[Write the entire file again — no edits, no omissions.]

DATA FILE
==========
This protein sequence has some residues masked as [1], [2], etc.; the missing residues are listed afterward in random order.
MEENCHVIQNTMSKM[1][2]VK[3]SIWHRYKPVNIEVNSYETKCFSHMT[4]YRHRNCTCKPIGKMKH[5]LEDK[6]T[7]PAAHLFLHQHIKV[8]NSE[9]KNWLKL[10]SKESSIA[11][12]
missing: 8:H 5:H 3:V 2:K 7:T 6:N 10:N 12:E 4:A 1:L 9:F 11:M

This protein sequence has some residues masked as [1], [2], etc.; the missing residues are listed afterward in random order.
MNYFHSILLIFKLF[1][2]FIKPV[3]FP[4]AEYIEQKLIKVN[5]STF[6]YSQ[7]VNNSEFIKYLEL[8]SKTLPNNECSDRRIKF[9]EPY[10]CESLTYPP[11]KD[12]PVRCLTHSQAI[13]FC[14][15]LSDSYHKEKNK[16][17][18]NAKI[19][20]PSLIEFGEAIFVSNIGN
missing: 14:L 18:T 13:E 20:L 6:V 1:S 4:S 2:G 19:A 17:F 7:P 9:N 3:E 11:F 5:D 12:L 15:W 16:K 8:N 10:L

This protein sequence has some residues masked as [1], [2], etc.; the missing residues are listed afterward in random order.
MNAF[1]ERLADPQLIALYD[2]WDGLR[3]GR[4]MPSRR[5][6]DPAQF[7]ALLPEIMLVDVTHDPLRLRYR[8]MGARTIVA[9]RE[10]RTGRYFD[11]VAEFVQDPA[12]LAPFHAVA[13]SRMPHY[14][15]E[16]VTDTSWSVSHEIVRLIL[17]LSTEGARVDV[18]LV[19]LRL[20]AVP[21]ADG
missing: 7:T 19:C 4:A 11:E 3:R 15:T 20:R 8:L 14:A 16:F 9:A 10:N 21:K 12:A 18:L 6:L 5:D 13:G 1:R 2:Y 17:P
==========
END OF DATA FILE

This protein sequence has some residues masked as [1], [2], etc.; the missing residues are listed afterward in random order.
MEENCHVIQNTMSKM[1][2]VK[3]SIWHRYKPVNIEVNSYETKCFSHMT[4]YRHRNCTCKPIGKMKH[5]LEDK[6]T[7]PAAHLFLHQHIKV[8]NSE[9]KNWLKL[10]SKESSIA[11][12]
missing: 8:H 5:H 3:V 2:K 7:T 6:N 10:N 12:E 4:A 1:L 9:F 11:M

This protein sequence has some residues masked as [1], [2], etc.; the missing residues are listed afterward in random order.
MNYFHSILLIFKLF[1][2]FIKPV[3]FP[4]AEYIEQKLIKVN[5]STF[6]YSQ[7]VNNSEFIKYLEL[8]SKTLPNNECSDRRIKF[9]EPY[10]CESLTYPP[11]KD[12]PVRCLTHSQAI[13]FC[14][15]LSDSYHKEKNK[16][17][18]NAKI[19][20]PSLIEFGEAIFVSNIGN
missing: 14:L 18:T 13:E 20:L 6:V 1:S 4:S 2:G 19:A 17:F 7:P 9:N 3:E 11:F 5:D 12:L 15:W 16:K 8:N 10:L

This protein sequence has some residues masked as [1], [2], etc.; the missing residues are listed afterward in random order.
MNAF[1]ERLADPQLIALYD[2]WDGLR[3]GR[4]MPSRR[5][6]DPAQF[7]ALLPEIMLVDVTHDPLRLRYR[8]MGARTIVA[9]RE[10]RTGRYFD[11]VAEFVQDPA[12]LAPFHAVA[13]SRMPHY[14][15]E[16]VTDTSWSVSHEIVRLIL[17]LSTEGARVDV[18]LV[19]LRL[20]AVP[21]ADG
missing: 7:T 19:C 4:A 11:E 3:R 15:T 20:R 8:L 14:A 16:F 9:A 10:N 21:K 12:A 18:L 6:L 5:D 13:G 1:R 2:Y 17:P